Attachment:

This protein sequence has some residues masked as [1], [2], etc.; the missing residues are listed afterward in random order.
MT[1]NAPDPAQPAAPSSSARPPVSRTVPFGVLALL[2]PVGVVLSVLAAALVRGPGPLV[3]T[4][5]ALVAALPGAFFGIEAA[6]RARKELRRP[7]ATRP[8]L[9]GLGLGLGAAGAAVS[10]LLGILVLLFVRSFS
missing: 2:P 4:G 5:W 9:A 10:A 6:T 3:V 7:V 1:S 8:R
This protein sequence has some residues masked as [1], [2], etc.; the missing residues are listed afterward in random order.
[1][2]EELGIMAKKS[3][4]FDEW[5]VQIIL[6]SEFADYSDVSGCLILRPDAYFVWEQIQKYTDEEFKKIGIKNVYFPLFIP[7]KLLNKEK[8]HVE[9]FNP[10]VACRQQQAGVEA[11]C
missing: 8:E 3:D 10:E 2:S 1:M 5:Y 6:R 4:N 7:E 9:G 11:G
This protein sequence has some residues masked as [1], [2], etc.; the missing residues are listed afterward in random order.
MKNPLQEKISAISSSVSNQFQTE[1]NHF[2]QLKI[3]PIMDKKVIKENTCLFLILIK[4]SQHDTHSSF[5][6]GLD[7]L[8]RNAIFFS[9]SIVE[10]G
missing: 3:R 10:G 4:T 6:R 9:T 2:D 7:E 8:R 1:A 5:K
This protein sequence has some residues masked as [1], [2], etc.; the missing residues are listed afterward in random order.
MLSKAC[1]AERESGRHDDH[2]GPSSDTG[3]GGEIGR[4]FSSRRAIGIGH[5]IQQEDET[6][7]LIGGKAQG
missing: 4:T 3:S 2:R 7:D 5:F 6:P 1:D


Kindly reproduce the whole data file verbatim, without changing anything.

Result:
This protein sequence has some residues masked as [1], [2], etc.; the missing residues are listed afterward in random order.
MT[1]NAPDPAQPAAPSSSARPPVSRTVPFGVLALL[2]PVGVVLSVLAAALVRGPGPLV[3]T[4][5]ALVAALPGAFFGIEAA[6]RARKELRRP[7]ATRP[8]L[9]GLGLGLGAAGAAVS[10]LLGILVLLFVRSFS
missing: 2:P 4:G 5:W 9:A 10:A 6:T 3:V 7:V 1:S 8:R
This protein sequence has some residues masked as [1], [2], etc.; the missing residues are listed afterward in random order.
[1][2]EELGIMAKKS[3][4]FDEW[5]VQIIL[6]SEFADYSDVSGCLILRPDAYFVWEQIQKYTDEEFKKIGIKNVYFPLFIP[7]KLLNKEK[8]HVE[9]FNP[10]VACRQQQAGVEA[11]C
missing: 8:E 3:D 10:E 2:S 1:M 5:Y 6:R 4:N 7:E 9:G 11:G
This protein sequence has some residues masked as [1], [2], etc.; the missing residues are listed afterward in random order.
MKNPLQEKISAISSSVSNQFQTE[1]NHF[2]QLKI[3]PIMDKKVIKENTCLFLILIK[4]SQHDTHSSF[5][6]GLD[7]L[8]RNAIFFS[9]SIVE[10]G
missing: 3:R 10:G 4:T 6:R 9:T 2:D 7:E 8:R 1:A 5:K
This protein sequence has some residues masked as [1], [2], etc.; the missing residues are listed afterward in random order.
MLSKAC[1]AERESGRHDDH[2]GPSSDTG[3]GGEIGR[4]FSSRRAIGIGH[5]IQQEDET[6][7]LIGGKAQG
missing: 4:T 3:S 2:R 7:D 5:F 6:P 1:D